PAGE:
Kane Caught in Love Nest with “Dinosaur”

league1Panels from Nemo: Heart of Ice, the latest installment of the adventures of Alan Moore and Kevin O’Neill’s The League of Extraordinary Gentlemen. Ignore the terrible movie with which Sean Connery ended his career, the comic is quite good.

In The League’s universe, all the characters from sensational fiction inhabit the same world and interact, thus there’s a superhero team (though Moore denies they’re that) composed of Captain Nemo, Allan Quartermain, Mina Murray, the Invisible Man and Dr Jekyll/Mr Hyde. The movie throws in Dorian Gray too, which was enough to get them sued by none other than Larry Cohen, who had written a screenplay called CAST OF CHARACTERS which brought Gray together with several of the above characters. Moore, who hates the film business (can’t blame him after FROM HELL) was not pleased at being dragged into a movie lawsuit.

The creators somehow evade copyright law and drag in all sorts of famous fictional figures — the newspaper magnate here is clearly Charles Foster Kane, and his Everglades retreat is decorated with a pic of a nude woman on a sled, referencing both versions of the origin of “Rosebud” (an innocent snow vehicle, or William Randolph Hearst’s nickname for Marion Davies’ genitals), the Maltese Falcon, and a stuffed pterodactyl head mounted on the wall.

The latter strikes me as a singularly witty trope. It refers chiefly to the supposed flying lizards in the scene discussed here, which are in fact cel-animated flamingos, we think, and not off-cuts from KING KONG or SON OF KONG as is all too often claimed. Since the Moore comic is set in 1925, the dino also fits neatly with the first movie of THE LOST WORLD released that year, and one remembers that in the Conan Doyle novel, Professor Challenger and his team bring back from the remote South American plateau an egg, which hatches and provokes consternation.

I always felt this was the inspiration for Max Klinger’s print.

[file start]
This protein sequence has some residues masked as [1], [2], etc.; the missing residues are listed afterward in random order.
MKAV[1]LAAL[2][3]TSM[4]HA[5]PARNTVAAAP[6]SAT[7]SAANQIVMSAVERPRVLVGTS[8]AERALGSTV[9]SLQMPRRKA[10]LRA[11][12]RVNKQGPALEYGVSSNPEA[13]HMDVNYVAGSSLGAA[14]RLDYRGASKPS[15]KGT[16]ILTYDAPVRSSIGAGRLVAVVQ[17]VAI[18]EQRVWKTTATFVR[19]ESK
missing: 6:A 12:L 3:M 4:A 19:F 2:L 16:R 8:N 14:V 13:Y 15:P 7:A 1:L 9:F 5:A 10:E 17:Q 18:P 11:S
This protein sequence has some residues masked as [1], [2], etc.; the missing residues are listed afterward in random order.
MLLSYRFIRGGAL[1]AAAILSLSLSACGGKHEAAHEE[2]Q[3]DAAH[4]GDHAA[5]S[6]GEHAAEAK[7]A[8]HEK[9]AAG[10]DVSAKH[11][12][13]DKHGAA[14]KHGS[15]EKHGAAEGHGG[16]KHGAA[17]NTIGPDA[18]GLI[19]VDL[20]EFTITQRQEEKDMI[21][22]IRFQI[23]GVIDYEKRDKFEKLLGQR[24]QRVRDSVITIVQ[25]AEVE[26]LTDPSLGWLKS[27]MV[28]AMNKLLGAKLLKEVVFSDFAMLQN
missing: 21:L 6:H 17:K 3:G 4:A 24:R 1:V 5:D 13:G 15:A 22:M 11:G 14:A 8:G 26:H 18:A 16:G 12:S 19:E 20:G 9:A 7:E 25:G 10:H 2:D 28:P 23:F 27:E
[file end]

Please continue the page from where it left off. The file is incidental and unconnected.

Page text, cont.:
However, in the movie of THE LOST WORLD, Willis O’Brien animates a brontosaurus rampaging through London — how the team brought THAT home is as unexplained as Kong’s trip to New York eight years later. So the Moore reference doesn’t make absolute cross-textual sense, but it ties together a number of disparate things in a pleasing if irrational way. Which is just the kind of thing I like.

lost-world-bronto

Moore & O’Neill’s series is enjoyable for this kind of attention to background detail — every image has some in-joke or reference, which is why one likes to have the Annotations to hand when perusing.

Nemo: Heart of Ice

The Lost World [1925] [DVD]

Citizen Kane [Blu-ray] [1941]

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8 Responses to “Kane Caught in Love Nest with “Dinosaur””

  1. League of Extraordinary Gentleman is just a lot of fun. It’s semiotic-heaven. Especially in Nemo : Heart of Ice where the appendix story is a report written by Hildy Johnson, writing exactly as Rosalind Russell speaks in Hawks’ HIS GIRL FRIDAY. Their previous volume also serves as a prequel to Performance, with Turner performing in an alternate universe Hyde Park concert complete with Alternate Universe “Sympathy for the Devil”.

    From Hell ought to have ideally been adapted by Fassbinder or Shohei Imamura or Peter Watkins, or for that matter David Fincher, whose Zodiac is in the same family.

  2. Yes, even though Moore was using a hoary old conspiracy theory, he marshaled his research so that the story could in theory have happened just the way he described it. So as soon as the Hughes brothers cast Depp and Graham, it was over.

  3. Good old Leslie Megahey! I’m glad somebody’s put that doc online. It’s the best there is. Along with Megahey’s The Orson Welles Story.

  4. Alan’s constant use of references and in-jokes in his work is remarkable, and quite enjoyable. There is always historical and cultural context. How I wish we had continued the adventures of Splash Brannigan!

  5. Splash should’ve turned up in the 2009 edition of LoEG!

  6. jiminholland Says:

    Although I normally hate such Robin Woodish-ish statements, I’m going to make this one anyways about The Complete Citizen Kane:

    If you don’t weep when Old William Alland makes his appearance at around 0:04:05 (“News! On the march!), you don’t love cinema.

  7. That’s a lovely moment. And getting him read the Hecht text that Seiderman suggested to Welles… a really terrific production.

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